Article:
The Basics of Capital Investment
As capital investment refers to the total money a business has put towards the purchase of assets in order to grow and prosper, capital investment refers to the money a business invests in order to acquire new assets, expand into new markets or run an ongoing business. It is the process of making investments in order to raise funds to support growth or run an ongoing business. Capital constitutes the difference between total assets and current assets. It can also be defined as the income that represents the difference between total assets and current assets less any net worth disbursed for the business. The concept of capital can be very confusing and some companies confuse the idea of capital with tangible assets.
Capital for businesses therefore refers to the difference between total assets – which represents the cost of production of the plant and raw materials – and current assets – which represents the revenue collected from sales of products and services. To invest in capital also means to assign cash to a business with the objective of either creating a profit or to achieve an expansion or growth in the cash flow so that it can invest the cash in different assets. In other words, to make capital investment, means to either create new income streams from new sales of products and services or to achieve an expansion in current production capacity. Capital also refers to the difference between tangible assets and intangible assets. Examples of tangible assets are inventories, fixed assets, goodwill, and licenses.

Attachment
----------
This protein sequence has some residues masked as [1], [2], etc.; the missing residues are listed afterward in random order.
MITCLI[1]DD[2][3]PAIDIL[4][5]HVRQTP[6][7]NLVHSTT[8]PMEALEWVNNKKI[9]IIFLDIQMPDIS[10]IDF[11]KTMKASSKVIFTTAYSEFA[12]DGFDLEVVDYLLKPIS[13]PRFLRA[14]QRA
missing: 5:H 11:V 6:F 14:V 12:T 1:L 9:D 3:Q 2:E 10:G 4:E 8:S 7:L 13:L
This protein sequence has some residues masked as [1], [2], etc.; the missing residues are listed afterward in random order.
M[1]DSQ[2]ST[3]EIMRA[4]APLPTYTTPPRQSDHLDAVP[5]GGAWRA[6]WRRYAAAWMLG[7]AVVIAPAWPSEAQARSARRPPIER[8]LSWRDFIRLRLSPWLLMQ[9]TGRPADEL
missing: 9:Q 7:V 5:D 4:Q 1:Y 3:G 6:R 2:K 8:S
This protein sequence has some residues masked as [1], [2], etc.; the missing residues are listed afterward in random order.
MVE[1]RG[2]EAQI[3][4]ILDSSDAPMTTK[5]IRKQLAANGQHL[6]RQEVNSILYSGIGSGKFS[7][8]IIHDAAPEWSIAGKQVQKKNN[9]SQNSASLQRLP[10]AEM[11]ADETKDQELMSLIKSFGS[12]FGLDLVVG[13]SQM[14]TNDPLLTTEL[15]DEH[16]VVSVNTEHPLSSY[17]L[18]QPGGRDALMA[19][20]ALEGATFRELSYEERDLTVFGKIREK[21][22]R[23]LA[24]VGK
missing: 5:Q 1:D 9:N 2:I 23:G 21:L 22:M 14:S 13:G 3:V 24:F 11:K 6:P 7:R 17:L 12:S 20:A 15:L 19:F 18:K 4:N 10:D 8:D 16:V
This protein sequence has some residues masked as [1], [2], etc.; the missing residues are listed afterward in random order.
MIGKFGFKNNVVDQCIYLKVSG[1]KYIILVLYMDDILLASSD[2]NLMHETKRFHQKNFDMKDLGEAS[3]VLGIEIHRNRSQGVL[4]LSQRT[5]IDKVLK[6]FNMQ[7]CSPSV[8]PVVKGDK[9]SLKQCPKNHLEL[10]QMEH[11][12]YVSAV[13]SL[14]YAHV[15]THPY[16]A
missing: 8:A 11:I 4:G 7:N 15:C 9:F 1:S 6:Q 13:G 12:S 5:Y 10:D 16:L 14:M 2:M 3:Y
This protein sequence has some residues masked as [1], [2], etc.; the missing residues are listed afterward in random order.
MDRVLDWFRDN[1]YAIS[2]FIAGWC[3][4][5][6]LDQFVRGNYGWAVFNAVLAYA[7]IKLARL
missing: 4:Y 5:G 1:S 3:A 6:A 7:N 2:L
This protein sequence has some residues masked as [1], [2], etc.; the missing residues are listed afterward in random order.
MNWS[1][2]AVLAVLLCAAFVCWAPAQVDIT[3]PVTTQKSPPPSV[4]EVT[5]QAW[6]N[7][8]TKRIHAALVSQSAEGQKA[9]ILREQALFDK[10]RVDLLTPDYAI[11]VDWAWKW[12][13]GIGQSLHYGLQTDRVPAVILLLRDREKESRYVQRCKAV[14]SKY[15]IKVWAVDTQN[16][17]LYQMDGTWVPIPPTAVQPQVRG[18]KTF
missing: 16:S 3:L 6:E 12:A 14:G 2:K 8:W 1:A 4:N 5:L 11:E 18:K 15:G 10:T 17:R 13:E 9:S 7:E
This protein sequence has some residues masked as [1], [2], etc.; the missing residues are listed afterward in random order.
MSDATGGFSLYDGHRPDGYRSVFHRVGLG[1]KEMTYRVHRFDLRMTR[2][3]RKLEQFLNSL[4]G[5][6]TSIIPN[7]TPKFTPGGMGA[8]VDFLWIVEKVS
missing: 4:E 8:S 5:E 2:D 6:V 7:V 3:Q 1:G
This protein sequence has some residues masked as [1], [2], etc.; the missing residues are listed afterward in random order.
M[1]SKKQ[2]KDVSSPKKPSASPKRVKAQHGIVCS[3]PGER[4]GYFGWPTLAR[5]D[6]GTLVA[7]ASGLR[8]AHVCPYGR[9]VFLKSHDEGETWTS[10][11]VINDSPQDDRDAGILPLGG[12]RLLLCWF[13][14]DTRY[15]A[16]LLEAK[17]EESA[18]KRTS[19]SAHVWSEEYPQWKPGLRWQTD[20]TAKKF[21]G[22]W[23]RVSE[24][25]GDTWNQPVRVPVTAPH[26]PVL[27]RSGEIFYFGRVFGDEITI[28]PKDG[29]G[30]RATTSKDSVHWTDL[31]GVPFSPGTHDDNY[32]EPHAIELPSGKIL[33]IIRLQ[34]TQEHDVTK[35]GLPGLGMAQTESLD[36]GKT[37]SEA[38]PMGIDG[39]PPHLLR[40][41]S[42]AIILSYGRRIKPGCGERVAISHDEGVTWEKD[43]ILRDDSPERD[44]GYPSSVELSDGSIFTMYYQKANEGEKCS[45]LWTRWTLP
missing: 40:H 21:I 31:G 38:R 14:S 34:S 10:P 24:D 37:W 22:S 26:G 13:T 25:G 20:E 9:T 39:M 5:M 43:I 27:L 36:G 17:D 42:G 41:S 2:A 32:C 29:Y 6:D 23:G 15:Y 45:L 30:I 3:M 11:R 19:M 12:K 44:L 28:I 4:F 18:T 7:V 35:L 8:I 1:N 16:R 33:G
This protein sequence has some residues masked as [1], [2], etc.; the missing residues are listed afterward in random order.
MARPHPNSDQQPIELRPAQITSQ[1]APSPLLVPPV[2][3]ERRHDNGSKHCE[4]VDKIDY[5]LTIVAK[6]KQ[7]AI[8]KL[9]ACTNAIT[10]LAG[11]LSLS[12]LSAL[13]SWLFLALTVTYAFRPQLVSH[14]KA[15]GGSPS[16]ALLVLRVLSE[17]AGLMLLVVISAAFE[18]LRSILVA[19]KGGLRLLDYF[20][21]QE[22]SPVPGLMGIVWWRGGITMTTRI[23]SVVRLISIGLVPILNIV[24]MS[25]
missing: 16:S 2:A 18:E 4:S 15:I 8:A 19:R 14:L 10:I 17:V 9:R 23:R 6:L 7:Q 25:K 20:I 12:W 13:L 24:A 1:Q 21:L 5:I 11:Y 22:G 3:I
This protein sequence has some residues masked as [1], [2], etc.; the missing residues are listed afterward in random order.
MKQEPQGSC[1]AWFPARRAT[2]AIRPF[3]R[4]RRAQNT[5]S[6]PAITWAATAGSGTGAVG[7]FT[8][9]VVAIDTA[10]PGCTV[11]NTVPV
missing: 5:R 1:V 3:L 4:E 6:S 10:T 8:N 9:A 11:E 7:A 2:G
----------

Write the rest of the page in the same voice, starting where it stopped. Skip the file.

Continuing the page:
When a company makes an initial investment and makes no direct or indirect return on this capital, it is called unaerodynamic capital. Capital investment can either be short or long term, but in most cases it is short term in nature as the capital is required to only expand the existing productive capacity of the company. Long term capital investments on the other hand, are usually required to make a direct return on the company’s invested funds. In most cases, a financial institution may make direct investments as part of its overall portfolio; however, there are some banks that make equity investments based on the company’s capital structure; and others may choose to purchase retained earnings from the companies they already do business with. A financial institution may also decide to reinvest dividends paid by the company into additional assets.